Commonwealth Journal

Columns

November 19, 2011

Two-week notices and life lessons

Somerset — Apparently a two-week notice is not required, nor observed, when a football coach resigns his position.

 Three years ago, Jay Cobb resigned without notice just a few days prior to the Briar Jumpers’ 2009 football season opener.

Three months ago, Dale Anderson resigned without notice four games into the Warriors’ 2011 season.

Heck last week, even longtime Penn State coach Joe Paterno tried to give notice — by wanting to finish out the 2011 season —  but his board of trustees basically told him no notice was required and good bye.

For Jay Cobb and Dale Anderson, few really knew for sure why these two respected coaches abruptly left their positions as head football coaches. But what happened in the months to follow after their two resignations, was nothing short of a miracle for everyone to see.

Three years ago, the Somerset High School Briar Jumpers — led by, then interim coach, Robbie Lucas — went on a 14-game winning streak which landed them in the KHSAA Class AAA State Championship game at Western Kentucky University. Afterwards. Lucas was named the Jumpers’ new head coach and led the Somerset football program to three straight regional championships and  a three-year record of 36-6.

Three months ago, Southwestern High School Warriors’ program was taken over by interim coach Andy Stephens, who has led his Warriors to nine straight victories and the program’s first-ever regional title.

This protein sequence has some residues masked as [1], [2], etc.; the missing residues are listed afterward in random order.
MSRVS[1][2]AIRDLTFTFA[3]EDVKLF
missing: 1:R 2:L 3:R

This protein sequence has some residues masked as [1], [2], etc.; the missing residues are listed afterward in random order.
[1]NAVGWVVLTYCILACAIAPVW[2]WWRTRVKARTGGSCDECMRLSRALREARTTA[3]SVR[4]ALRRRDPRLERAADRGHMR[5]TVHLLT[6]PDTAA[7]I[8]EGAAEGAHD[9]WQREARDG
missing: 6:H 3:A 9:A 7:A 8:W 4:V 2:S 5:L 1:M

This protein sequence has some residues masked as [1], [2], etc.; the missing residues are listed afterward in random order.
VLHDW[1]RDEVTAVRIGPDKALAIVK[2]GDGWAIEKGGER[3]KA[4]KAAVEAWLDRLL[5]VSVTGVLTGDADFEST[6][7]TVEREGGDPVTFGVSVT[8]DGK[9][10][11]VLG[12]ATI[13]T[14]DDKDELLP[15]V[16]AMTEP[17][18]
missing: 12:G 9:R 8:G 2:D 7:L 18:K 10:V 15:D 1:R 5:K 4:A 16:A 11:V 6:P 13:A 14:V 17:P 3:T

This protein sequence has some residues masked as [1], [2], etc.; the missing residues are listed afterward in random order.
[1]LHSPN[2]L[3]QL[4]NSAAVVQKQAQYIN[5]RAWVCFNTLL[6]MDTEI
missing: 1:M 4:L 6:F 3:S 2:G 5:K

In both cases, Lucas and Stephens had what it took to keep their young athletes focused on football and not on the negatives surrounding their respective programs at that time. Both men were able to trigger a nerve in each of his players, allowing them to excel beyond anyone’s expectations.

And in both cases, Lucas and Stephens never took credit for any of their team’s success, and gave all the accolades to the players and the other coaches around them.

No matter what the circumstances were around why these two men were thrown into their respective interim coaching situations —  the two programs and the young men involved with these two programs were much better off because of the way they responded afterwards.

Ten years, 20 years or even 30 years from now; these young football players’ Friday night lights, homecoming games and regional championship post-game celebrations will soon be replaced with family obligations, job security and financial planning.

Their football cleats, newspaper clippings and athletic awards will one day be placed away in a cardboard box in a dark corner of their basement or garage.

But one day, without notice, something dramatic or live-changing may emerge in each one of these young men’s lives.

And each one of these young men will be much better prepared to take on and overcome these difficult life challenges, thanks to what they went through as young men on the prep football gridiron. And they might rely on motivational words they once heard from Coach Lucas at William Clark Field or from Coach Stephens at The Reservation.

It might just be those words or their memories of how they overcame challenges as young football players that will guide them through their adulthood challenges.

 And just maybe, we can all learn from these young men that sometimes there are silver linings — even when we are faced with  unexpected life challenges.

Thanks Coach Robbie Lucas, and thanks Somerset Briar Jumpers.

Thanks Coach Andy Stephens, and thanks Southwestern Warriors.

Thank you.

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